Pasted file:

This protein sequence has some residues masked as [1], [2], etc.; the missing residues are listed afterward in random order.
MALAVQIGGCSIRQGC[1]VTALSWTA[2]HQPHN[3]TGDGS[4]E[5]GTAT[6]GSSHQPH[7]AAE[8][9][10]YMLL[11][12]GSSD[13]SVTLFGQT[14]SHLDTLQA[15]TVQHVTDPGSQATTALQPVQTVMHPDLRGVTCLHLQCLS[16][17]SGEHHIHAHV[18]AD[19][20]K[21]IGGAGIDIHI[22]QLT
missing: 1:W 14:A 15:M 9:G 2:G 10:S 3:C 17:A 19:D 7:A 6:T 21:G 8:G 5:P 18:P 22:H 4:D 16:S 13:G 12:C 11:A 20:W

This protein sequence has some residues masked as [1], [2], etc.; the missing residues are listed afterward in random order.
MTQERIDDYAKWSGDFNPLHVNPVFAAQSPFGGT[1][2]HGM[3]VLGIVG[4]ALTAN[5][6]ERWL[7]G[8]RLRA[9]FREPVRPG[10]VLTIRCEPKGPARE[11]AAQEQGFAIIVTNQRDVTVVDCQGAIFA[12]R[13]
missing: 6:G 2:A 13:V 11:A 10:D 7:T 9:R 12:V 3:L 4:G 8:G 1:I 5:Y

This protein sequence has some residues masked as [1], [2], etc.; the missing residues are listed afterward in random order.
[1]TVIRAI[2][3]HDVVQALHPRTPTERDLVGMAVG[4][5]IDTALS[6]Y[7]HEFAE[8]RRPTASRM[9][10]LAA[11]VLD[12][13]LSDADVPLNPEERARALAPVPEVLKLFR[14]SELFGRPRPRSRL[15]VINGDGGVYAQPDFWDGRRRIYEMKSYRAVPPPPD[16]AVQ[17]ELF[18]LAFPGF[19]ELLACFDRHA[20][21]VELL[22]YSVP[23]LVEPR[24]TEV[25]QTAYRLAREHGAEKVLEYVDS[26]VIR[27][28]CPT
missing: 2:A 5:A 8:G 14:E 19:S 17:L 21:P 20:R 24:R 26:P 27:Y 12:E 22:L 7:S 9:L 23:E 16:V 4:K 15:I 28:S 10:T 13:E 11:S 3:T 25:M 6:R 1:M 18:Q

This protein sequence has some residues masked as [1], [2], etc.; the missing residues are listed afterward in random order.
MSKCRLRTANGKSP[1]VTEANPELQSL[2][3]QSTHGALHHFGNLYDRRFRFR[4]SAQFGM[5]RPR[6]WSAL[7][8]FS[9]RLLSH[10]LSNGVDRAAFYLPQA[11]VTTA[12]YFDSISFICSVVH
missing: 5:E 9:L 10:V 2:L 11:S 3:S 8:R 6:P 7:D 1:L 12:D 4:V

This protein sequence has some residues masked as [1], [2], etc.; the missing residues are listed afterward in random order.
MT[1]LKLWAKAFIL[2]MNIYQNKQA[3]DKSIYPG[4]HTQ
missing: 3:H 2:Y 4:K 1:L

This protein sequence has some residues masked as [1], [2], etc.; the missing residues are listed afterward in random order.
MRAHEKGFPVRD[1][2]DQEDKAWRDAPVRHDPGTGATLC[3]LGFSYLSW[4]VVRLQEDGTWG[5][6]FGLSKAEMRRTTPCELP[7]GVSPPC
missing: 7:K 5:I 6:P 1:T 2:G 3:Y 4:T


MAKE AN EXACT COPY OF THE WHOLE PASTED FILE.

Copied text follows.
This protein sequence has some residues masked as [1], [2], etc.; the missing residues are listed afterward in random order.
MALAVQIGGCSIRQGC[1]VTALSWTA[2]HQPHN[3]TGDGS[4]E[5]GTAT[6]GSSHQPH[7]AAE[8][9][10]YMLL[11][12]GSSD[13]SVTLFGQT[14]SHLDTLQA[15]TVQHVTDPGSQATTALQPVQTVMHPDLRGVTCLHLQCLS[16][17]SGEHHIHAHV[18]AD[19][20]K[21]IGGAGIDIHI[22]QLT
missing: 1:W 14:A 15:M 9:G 2:G 10:S 3:C 17:A 19:D 7:A 6:T 21:G 8:G 5:P 18:P 22:H 4:D 16:S 13:G 12:C 11:A 20:W

This protein sequence has some residues masked as [1], [2], etc.; the missing residues are listed afterward in random order.
MTQERIDDYAKWSGDFNPLHVNPVFAAQSPFGGT[1][2]HGM[3]VLGIVG[4]ALTAN[5][6]ERWL[7]G[8]RLRA[9]FREPVRPG[10]VLTIRCEPKGPARE[11]AAQEQGFAIIVTNQRDVTVVDCQGAIFA[12]R[13]
missing: 6:G 2:A 13:V 11:A 10:D 7:T 9:R 12:V 3:L 4:G 8:G 1:I 5:Y

This protein sequence has some residues masked as [1], [2], etc.; the missing residues are listed afterward in random order.
[1]TVIRAI[2][3]HDVVQALHPRTPTERDLVGMAVG[4][5]IDTALS[6]Y[7]HEFAE[8]RRPTASRM[9][10]LAA[11]VLD[12][13]LSDADVPLNPEERARALAPVPEVLKLFR[14]SELFGRPRPRSRL[15]VINGDGGVYAQPDFWDGRRRIYEMKSYRAVPPPPD[16]AVQ[17]ELF[18]LAFPGF[19]ELLACFDRHA[20][21]VELL[22]YSVP[23]LVEPR[24]TEV[25]QTAYRLAREHGAEKVLEYVDS[26]VIR[27][28]CPT
missing: 2:A 5:A 8:G 14:E 19:S 17:L 21:P 20:R 24:R 26:P 27:Y 12:E 22:L 7:S 9:L 23:E 16:V 4:K 15:I 28:S 10:T 13:E 11:S 3:T 25:M 6:R 1:M 18:Q

This protein sequence has some residues masked as [1], [2], etc.; the missing residues are listed afterward in random order.
MSKCRLRTANGKSP[1]VTEANPELQSL[2][3]QSTHGALHHFGNLYDRRFRFR[4]SAQFGM[5]RPR[6]WSAL[7][8]FS[9]RLLSH[10]LSNGVDRAAFYLPQA[11]VTTA[12]YFDSISFICSVVH
missing: 5:E 9:L 10:V 2:L 11:S 3:S 8:R 6:P 7:D 1:L 12:D 4:V

This protein sequence has some residues masked as [1], [2], etc.; the missing residues are listed afterward in random order.
MT[1]LKLWAKAFIL[2]MNIYQNKQA[3]DKSIYPG[4]HTQ
missing: 3:H 2:Y 4:K 1:L

This protein sequence has some residues masked as [1], [2], etc.; the missing residues are listed afterward in random order.
MRAHEKGFPVRD[1][2]DQEDKAWRDAPVRHDPGTGATLC[3]LGFSYLSW[4]VVRLQEDGTWG[5][6]FGLSKAEMRRTTPCELP[7]GVSPPC
missing: 7:K 5:I 6:P 1:T 2:G 3:Y 4:T